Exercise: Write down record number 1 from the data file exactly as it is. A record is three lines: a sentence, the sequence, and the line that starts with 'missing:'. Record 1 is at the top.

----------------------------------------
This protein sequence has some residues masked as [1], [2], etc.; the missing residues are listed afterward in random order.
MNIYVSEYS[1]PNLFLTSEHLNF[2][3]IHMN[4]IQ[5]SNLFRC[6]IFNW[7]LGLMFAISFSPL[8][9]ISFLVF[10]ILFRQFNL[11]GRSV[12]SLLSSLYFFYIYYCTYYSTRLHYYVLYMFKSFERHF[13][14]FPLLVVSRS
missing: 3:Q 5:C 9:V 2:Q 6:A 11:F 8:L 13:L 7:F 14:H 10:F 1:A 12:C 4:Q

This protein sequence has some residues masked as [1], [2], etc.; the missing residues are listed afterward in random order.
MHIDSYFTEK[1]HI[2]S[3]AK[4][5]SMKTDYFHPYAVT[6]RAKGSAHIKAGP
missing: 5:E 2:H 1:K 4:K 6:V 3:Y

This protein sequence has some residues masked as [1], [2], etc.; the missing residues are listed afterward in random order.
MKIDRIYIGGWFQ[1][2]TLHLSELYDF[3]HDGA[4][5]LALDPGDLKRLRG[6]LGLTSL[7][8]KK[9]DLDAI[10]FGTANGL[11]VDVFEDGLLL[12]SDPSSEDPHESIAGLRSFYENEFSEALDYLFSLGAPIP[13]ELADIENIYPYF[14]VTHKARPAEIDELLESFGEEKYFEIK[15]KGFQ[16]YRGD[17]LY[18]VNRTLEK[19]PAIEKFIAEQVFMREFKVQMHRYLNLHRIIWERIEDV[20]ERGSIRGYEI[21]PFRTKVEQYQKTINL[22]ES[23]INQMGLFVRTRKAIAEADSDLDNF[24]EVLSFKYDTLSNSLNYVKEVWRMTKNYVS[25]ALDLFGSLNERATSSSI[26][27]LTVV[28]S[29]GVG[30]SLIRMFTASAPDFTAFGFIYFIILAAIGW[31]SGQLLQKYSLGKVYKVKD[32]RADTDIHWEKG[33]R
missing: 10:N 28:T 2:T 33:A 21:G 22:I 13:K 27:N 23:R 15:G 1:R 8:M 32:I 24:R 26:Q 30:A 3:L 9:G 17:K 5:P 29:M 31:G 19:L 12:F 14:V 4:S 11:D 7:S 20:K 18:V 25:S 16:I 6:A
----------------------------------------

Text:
This protein sequence has some residues masked as [1], [2], etc.; the missing residues are listed afterward in random order.
MNIYVSEYS[1]PNLFLTSEHLNF[2][3]IHMN[4]IQ[5]SNLFRC[6]IFNW[7]LGLMFAISFSPL[8][9]ISFLVF[10]ILFRQFNL[11]GRSV[12]SLLSSLYFFYIYYCTYYSTRLHYYVLYMFKSFERHF[13][14]FPLLVVSRS
missing: 3:Q 5:C 9:V 2:Q 6:A 11:F 8:L 13:L 7:F 14:H 10:F 1:A 12:C 4:Q